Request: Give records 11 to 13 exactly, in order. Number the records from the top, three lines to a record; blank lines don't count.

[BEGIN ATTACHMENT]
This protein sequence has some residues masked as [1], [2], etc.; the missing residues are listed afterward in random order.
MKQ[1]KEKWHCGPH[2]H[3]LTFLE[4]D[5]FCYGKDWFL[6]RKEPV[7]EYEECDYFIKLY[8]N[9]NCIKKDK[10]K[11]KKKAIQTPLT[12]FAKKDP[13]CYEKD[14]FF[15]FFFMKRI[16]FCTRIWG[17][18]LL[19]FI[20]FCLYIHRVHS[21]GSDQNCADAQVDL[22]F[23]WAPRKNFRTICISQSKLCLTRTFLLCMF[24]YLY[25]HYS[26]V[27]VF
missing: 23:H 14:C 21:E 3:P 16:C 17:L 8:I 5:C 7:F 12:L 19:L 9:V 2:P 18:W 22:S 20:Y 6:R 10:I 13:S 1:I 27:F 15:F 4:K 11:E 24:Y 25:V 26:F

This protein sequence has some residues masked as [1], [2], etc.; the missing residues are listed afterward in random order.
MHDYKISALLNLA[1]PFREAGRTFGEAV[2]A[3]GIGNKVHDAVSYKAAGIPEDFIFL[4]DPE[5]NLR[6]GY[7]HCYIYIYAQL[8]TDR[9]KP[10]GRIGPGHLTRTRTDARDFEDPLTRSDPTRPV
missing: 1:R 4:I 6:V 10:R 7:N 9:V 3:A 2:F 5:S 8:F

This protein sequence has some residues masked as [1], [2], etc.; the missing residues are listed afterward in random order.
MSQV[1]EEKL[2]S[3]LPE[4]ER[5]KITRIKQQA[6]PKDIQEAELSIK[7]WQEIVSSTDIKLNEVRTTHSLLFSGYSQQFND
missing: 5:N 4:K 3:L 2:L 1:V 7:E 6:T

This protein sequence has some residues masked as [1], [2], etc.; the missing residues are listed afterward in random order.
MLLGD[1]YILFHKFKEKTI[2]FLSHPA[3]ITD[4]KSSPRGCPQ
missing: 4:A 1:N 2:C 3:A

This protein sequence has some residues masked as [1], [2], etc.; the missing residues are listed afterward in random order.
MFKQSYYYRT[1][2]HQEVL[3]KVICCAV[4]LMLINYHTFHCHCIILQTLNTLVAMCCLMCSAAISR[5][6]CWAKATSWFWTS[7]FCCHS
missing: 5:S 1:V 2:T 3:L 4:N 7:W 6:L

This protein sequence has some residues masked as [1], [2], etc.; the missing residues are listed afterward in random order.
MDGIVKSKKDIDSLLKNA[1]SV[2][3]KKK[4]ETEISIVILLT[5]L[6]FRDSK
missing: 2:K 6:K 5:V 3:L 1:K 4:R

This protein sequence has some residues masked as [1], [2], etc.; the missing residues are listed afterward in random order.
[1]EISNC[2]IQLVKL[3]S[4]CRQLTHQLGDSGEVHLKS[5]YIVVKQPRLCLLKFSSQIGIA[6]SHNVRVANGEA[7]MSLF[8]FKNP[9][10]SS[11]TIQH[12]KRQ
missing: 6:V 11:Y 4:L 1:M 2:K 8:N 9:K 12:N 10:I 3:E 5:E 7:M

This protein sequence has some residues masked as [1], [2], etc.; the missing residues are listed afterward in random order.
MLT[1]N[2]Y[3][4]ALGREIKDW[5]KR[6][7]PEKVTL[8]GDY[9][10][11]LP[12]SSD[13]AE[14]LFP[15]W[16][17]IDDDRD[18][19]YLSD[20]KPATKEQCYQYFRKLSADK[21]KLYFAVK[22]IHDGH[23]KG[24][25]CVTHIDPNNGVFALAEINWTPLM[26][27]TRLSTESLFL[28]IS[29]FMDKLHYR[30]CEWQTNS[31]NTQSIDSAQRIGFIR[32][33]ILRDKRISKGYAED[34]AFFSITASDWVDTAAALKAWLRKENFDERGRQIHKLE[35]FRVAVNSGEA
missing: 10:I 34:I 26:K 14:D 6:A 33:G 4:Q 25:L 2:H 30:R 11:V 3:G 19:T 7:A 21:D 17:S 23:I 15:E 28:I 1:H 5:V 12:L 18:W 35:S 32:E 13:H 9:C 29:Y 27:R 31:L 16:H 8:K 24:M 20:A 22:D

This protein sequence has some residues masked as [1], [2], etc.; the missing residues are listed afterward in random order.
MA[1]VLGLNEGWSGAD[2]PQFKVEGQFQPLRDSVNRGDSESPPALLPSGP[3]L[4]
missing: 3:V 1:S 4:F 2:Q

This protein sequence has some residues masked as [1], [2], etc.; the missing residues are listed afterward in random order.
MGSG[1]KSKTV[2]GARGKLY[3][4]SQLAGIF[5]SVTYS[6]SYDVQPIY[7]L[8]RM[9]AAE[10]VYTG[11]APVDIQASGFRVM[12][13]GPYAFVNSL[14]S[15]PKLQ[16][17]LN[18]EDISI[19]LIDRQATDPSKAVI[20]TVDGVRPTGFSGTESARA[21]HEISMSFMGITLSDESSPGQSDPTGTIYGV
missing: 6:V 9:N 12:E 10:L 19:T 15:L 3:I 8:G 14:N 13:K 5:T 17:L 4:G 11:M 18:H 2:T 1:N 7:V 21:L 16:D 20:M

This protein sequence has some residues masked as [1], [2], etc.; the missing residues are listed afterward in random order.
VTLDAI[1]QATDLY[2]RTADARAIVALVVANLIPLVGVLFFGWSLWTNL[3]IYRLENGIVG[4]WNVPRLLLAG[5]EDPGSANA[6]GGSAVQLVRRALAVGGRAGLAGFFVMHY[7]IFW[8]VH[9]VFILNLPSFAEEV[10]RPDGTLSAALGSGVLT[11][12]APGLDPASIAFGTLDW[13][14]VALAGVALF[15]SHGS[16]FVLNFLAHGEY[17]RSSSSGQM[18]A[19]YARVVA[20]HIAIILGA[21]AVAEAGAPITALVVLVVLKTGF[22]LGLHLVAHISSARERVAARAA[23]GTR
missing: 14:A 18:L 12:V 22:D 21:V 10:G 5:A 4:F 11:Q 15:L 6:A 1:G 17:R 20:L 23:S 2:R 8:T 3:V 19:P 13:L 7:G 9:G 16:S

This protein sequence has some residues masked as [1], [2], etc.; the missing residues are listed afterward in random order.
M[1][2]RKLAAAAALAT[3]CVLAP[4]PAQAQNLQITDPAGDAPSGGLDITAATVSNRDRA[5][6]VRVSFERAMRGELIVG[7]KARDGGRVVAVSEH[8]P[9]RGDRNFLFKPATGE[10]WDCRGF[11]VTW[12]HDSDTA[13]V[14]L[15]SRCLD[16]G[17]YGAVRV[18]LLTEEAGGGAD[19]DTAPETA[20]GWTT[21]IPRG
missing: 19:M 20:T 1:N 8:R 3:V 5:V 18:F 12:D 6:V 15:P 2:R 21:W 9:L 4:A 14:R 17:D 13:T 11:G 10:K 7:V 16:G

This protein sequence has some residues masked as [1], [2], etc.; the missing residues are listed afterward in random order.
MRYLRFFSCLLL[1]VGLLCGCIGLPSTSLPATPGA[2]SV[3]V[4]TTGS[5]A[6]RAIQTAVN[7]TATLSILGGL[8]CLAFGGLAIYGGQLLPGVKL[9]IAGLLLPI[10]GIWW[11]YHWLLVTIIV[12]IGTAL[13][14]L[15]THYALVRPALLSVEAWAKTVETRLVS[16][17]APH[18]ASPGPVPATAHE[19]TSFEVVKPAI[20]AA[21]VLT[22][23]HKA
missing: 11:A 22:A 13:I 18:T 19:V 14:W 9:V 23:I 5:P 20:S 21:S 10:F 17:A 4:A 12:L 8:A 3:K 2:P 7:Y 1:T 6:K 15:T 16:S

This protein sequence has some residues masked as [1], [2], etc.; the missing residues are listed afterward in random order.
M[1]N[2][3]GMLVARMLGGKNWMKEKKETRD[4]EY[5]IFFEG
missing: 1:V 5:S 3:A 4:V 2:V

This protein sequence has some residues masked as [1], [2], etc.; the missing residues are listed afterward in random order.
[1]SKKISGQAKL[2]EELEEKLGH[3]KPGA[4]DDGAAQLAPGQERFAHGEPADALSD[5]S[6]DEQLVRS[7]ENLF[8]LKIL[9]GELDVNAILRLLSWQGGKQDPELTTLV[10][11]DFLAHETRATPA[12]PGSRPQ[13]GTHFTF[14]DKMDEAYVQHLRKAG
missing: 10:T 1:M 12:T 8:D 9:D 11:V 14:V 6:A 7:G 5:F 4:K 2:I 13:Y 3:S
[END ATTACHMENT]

This protein sequence has some residues masked as [1], [2], etc.; the missing residues are listed afterward in random order.
VTLDAI[1]QATDLY[2]RTADARAIVALVVANLIPLVGVLFFGWSLWTNL[3]IYRLENGIVG[4]WNVPRLLLAG[5]EDPGSANA[6]GGSAVQLVRRALAVGGRAGLAGFFVMHY[7]IFW[8]VH[9]VFILNLPSFAEEV[10]RPDGTLSAALGSGVLT[11][12]APGLDPASIAFGTLDW[13][14]VALAGVALF[15]SHGS[16]FVLNFLAHGEY[17]RSSSSGQM[18]A[19]YARVVA[20]HIAIILGA[21]AVAEAGAPITALVVLVVLKTGF[22]LGLHLVAHISSARERVAARAA[23]GTR
missing: 14:A 18:L 12:V 22:D 21:V 10:G 5:A 4:F 11:Q 15:L 6:A 1:G 17:R 20:L 23:S 2:R 8:T 3:V 19:P 13:L 7:G 9:G 16:S

This protein sequence has some residues masked as [1], [2], etc.; the missing residues are listed afterward in random order.
M[1][2]RKLAAAAALAT[3]CVLAP[4]PAQAQNLQITDPAGDAPSGGLDITAATVSNRDRA[5][6]VRVSFERAMRGELIVG[7]KARDGGRVVAVSEH[8]P[9]RGDRNFLFKPATGE[10]WDCRGF[11]VTW[12]HDSDTA[13]V[14]L[15]SRCLD[16]G[17]YGAVRV[18]LLTEEAGGGAD[19]DTAPETA[20]GWTT[21]IPRG
missing: 19:M 20:T 1:N 8:R 3:V 5:V 18:F 12:D 6:V 15:P 2:R 21:W 9:L 4:A 14:R 17:D 13:T 11:G 10:K 7:V 16:G

This protein sequence has some residues masked as [1], [2], etc.; the missing residues are listed afterward in random order.
MRYLRFFSCLLL[1]VGLLCGCIGLPSTSLPATPGA[2]SV[3]V[4]TTGS[5]A[6]RAIQTAVN[7]TATLSILGGL[8]CLAFGGLAIYGGQLLPGVKL[9]IAGLLLPI[10]GIWW[11]YHWLLVTIIV[12]IGTAL[13][14]L[15]THYALVRPALLSVEAWAKTVETRLVS[16][17]APH[18]ASPGPVPATAHE[19]TSFEVVKPAI[20]AA[21]VLT[22][23]HKA
missing: 11:A 22:A 13:I 18:T 19:V 14:W 9:V 23:I 5:P 20:S 21:S 10:F 17:A 4:A 12:L 8:A 3:K 2:P 7:Y 1:T 6:K 15:T 16:S